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Minimum Footing Sizes by Code (Canada)

Minimum Footing Sizes by Code (Canada)

Minimum Footing Sizes by Code (Canada)

(OP)
Table 9.15.3.4 of the National Building Code of Canada lists the minimum footing area for columns supporting 1 floor and spaced at 3 m o.c. as 0.4 m2. Those numbers are to be adjusted in proportion to the actual distance between columns.

My question is if a soil bearing is confirmed on site that allows for a footing with a smaller area than prescribed by the code, are you allowed to break it? The title of the table is stated as a "minimum". Of course, the footing would also need to pass checks for one-way and two-way shear and bending obviously along with bearing.

RE: Minimum Footing Sizes by Code (Canada)

The code prescribed ones are based off of the presumed bearing pressure outlined in the code. If you have a geotechnical report, and are obtaining an engineer's seal, then it can be whatever size is necessary.

RE: Minimum Footing Sizes by Code (Canada)

For the most part, Part 9 is less conservative than Part 4. I generally don't use a footing less than 16" wide which is common practice where I live. Most houses are usually no problem with a ftg of 16" wide x 8"Dp. If you have a cantilever fdn wall (with a grade difference of 4' or less), I usually use a ftg that is is 24" wide but Part 9 of the code permits less. Most soil reports don't allow a strip ftg with a width less than 16" regardless of the pressure.

In most modern houses, the minimum Part 9 ftg widths are exceeded. Unless you have extremely high bearing capacities and high loads, an 8" deep ftg that is 16" wide is rarely ever a problem to justify.

If you have concrete floors or long span steel then part 9 is not permitted and you will likely need bigger ftgs. but for typical wood framed houses, 16" wide is a common practice (at least where I am from). If you are on very soft soil, you may end up with 20" or 24" footing (a soil report is usually required in areas with unusually soft soils). In rare circumstances, you may need a raft foundation or piles but these can not be design to part 9.

RE: Minimum Footing Sizes by Code (Canada)

(OP)
So you are allowed to not follow code if you can show, through engineering calculations, that the design is sufficient? Is that true in all jurisdictions? I am in Alberta.

RE: Minimum Footing Sizes by Code (Canada)

I dont have my NBCC handy, but off the top of my head,

is table 9.15.3.4 found in part 9 of the code? this is prescriptive structural design. This section only applies to a limited range of residential wood frame construction. I spent some time in that world, and never actually referenced part 9, instead I stayed in part 4 of the NBCC.

Engineers are free to design out of part 4, which is specific design.

So essentially, to "follow the code", you can either:
reference part 9 with no engineering input, so long as the construction conforms to the limitations of part 9
have an engineered solution that conforms to part 4 of the NBCC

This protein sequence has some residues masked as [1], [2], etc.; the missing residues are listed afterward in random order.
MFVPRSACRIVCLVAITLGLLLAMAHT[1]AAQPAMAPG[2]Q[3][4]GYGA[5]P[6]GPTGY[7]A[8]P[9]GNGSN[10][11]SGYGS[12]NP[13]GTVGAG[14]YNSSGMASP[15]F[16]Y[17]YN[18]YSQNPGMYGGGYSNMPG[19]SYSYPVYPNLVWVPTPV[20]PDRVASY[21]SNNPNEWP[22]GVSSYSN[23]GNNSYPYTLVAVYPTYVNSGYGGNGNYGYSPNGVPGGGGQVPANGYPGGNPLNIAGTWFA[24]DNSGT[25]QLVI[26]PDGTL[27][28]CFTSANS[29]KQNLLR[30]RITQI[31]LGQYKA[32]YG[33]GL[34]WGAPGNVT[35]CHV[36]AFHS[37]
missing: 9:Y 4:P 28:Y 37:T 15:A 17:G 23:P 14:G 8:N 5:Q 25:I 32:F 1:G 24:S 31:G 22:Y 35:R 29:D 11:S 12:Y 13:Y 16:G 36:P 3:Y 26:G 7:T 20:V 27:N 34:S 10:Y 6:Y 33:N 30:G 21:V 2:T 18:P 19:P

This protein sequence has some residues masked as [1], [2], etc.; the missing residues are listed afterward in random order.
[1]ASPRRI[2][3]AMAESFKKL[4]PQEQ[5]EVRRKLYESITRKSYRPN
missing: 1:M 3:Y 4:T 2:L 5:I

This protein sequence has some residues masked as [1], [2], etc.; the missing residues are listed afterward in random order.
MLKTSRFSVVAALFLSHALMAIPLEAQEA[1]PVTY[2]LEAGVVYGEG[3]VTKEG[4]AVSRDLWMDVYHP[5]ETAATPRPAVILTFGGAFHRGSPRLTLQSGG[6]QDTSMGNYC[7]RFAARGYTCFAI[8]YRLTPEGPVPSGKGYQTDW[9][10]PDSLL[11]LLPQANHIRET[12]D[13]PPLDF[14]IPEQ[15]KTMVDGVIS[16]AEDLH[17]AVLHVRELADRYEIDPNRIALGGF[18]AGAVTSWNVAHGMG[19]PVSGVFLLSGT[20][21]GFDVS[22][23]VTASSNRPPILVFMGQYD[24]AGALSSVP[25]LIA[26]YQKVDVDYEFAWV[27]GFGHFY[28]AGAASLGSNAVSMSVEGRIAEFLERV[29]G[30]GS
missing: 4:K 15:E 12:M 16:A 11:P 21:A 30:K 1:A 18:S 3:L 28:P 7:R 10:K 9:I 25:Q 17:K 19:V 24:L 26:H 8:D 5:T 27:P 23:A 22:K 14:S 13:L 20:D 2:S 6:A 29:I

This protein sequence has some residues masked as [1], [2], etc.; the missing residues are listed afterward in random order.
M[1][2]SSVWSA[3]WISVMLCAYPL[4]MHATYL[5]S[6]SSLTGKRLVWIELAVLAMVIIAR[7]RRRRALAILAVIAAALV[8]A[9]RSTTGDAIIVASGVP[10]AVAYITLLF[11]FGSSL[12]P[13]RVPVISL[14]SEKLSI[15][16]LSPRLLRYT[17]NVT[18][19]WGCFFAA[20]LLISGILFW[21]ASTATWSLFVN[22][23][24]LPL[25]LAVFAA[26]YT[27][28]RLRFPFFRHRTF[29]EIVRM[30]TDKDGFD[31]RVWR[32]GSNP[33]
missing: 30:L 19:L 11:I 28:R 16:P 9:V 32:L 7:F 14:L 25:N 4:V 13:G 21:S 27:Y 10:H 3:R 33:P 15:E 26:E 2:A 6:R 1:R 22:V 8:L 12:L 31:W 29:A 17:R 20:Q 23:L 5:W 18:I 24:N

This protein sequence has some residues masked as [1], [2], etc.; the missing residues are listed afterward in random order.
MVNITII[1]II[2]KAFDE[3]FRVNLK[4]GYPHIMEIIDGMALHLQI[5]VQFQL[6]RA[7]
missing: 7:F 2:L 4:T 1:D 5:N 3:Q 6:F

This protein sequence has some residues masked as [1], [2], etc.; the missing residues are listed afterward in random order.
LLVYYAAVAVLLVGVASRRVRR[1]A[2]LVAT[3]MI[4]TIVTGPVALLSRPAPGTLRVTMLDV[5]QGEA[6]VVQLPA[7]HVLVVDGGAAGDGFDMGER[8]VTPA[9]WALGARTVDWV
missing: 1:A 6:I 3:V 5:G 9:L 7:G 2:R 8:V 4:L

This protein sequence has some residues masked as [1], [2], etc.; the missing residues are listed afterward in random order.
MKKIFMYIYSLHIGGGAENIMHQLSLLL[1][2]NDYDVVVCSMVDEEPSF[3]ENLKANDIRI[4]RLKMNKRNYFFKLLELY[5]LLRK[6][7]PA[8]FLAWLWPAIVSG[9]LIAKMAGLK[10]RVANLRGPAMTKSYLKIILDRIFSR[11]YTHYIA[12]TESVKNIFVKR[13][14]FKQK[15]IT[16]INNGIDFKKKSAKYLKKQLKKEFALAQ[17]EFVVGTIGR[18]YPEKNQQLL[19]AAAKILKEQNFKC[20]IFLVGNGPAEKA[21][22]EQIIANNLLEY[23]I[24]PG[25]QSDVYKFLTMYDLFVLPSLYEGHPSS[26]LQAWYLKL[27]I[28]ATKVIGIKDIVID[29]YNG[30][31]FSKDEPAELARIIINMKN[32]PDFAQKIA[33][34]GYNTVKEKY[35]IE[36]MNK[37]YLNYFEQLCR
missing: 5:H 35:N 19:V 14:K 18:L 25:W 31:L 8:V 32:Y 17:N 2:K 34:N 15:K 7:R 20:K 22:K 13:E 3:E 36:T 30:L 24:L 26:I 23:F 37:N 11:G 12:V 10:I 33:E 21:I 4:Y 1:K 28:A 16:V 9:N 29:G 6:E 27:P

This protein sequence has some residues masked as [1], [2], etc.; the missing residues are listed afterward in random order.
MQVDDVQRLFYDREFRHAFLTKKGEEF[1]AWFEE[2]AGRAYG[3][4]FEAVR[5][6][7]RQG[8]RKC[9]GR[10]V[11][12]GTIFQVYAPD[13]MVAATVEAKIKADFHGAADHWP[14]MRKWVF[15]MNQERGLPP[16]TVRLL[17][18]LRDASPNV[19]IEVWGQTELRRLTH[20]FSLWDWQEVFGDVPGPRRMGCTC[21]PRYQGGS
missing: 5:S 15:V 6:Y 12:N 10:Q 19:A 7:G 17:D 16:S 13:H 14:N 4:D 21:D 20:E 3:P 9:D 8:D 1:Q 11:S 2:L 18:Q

both are "to code"

RE: Minimum Footing Sizes by Code (Canada)

Technically you are still following the code. Part 9 specifically allows you to use Part 4 for Part 9 buildings. The code minimum is also just a minimum. It is conceivable that if you make a footing wider (and not thicker), you may over stress the footing in shear and bending even though the bearing pressure is less. From a practical perspective, you usually don't have an issue (especially if you also thicken the footing proportionately to the width). However, from a more legal perspective, you are utilizing Part 4. Part 4 then references A23.3 which can be used for the concrete design of the footing. A23.3 also has chapter 22 which permits the use of plain concrete. So you are still following the letter of the law.

RE: Minimum Footing Sizes by Code (Canada)

Quote (mas745)

Table 9.15.3.4 of the National Building Code of Canada lists the minimum footing area for columns supporting 1 floor and spaced at 3 m o.c. as 0.4 m2. Those numbers are to be adjusted in proportion to the actual distance between columns.

Didn't know that was in the code. Perhaps it was added after I retired. But 0.4 m2 would be a square footing of side dimension 0.635 m or approximately 2'-1" square. I can't imagine wanting to use a footing much smaller than that under a column, but to each his own.

Quote (mas745)

My question is if a soil bearing is confirmed on site that allows for a footing with a smaller area than prescribed by the code, are you allowed to break it?

You used to be able to depart from code minimums on the basis of engineering judgment, but I don't know whether or not that stipulation still resides in Part 9. If not, it should.

BA

RE: Minimum Footing Sizes by Code (Canada)

What situation are you in where you want to use a smaller sized footing than that

RE: Minimum Footing Sizes by Code (Canada)

I agree with the responses above, Part 9 is prescriptive and if engineered/sealed under Part 4 you can deviate from Part 9.

However, concrete is cheap. Virtually nobody in my area will use less than a 20" wide strip footing for a residential house. Yes, you could calculate and refine the loads and shave off the width, but why??? Concrete is cheap and foundation repairs can be extremely expensive. You have the same forming costs for a 12" wide or 16" wide or 20" wide footing. For spread footings, you rarely see less than 24" x 24", no matter how lightly loaded, unless it is on competent bedrock. The above assumes you have the minimum assumed Part 9 soil bearing capacity and there is no water table close to footing depth.

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